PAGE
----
Tag Archives: Democracy

MP Mu Sochua, to attend Global Ambassador’s Program in Haiti

February 23, 2012

photograph by Cattleya Jaruthavee

On February 28 to March 1, 2012 Cambodian Member of Parliament Mu Sochua will act as a Global Ambassador for the launch of the Vital Voices and Bank of America global mentoring program “The Global Ambassador’s Program” in Pétion-Ville, Haiti. The program seeks to resolve the women’s leadership gap by connecting the expertise of the world’s top women from business, media, government and civil society to outstanding emerging local women leaders. The 2012 program’s Global Ambassadors include: American actress and activist Maria Bello; Minister of Agriculture in the Republic of Liberia, Dr. Florence Chenoweth; a Marketing Executive at the Bank of America Merrill Lynch; and Constance Morella, the former United States Government Ambassador to the OECD.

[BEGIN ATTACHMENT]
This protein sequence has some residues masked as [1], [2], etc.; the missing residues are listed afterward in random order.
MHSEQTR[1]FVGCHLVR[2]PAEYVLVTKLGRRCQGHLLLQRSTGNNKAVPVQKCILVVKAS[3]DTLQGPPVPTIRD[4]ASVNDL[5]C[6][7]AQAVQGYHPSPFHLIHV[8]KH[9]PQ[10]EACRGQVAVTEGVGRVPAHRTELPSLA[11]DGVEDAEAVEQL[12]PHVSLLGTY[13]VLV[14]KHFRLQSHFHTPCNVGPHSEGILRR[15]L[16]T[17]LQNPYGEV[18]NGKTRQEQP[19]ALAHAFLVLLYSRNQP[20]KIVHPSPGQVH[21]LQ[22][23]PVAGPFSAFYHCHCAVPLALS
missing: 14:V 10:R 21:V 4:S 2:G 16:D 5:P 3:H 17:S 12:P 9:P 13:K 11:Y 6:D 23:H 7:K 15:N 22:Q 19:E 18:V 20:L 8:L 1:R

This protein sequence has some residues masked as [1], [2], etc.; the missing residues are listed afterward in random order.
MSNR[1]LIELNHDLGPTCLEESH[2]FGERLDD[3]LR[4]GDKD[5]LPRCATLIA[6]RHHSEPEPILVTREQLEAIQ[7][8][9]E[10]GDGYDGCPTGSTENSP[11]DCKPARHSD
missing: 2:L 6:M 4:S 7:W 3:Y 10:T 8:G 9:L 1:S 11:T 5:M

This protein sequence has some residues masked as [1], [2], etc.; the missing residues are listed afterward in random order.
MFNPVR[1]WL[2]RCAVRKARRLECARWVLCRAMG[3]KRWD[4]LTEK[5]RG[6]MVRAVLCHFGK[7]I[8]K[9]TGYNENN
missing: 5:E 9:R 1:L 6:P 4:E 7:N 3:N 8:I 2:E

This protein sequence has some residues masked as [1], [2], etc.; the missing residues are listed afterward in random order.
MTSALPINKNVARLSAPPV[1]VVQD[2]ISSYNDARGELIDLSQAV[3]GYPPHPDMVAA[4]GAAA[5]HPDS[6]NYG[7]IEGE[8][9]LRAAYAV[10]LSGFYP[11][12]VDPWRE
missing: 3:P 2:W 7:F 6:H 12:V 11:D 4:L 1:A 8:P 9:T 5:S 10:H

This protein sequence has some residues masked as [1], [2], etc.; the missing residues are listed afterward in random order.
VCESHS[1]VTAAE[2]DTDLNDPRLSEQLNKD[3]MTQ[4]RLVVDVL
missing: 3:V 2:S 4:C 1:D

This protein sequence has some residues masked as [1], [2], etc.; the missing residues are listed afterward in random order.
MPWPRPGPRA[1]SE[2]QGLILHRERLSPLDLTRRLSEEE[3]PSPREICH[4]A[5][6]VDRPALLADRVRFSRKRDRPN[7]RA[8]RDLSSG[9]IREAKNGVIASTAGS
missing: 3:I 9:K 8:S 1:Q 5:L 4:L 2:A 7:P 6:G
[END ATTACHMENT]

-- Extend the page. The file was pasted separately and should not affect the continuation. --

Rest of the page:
Haitian women’s voices are barely present in the country’s social and economic decision making processes. Currently, women make up less than 3% of Haiti’s Parliament. As a result, throughout the course of the past few months, Haitian women’s organizations have hosted 308 focus groups for women across the country to identify and develop policy platforms regarding key issues affecting Haitian women. The Global Ambassador’s Program will provide a space for local leaders to meet, consult, and develop their policy platforms under the mentorship of the Global Ambassadors.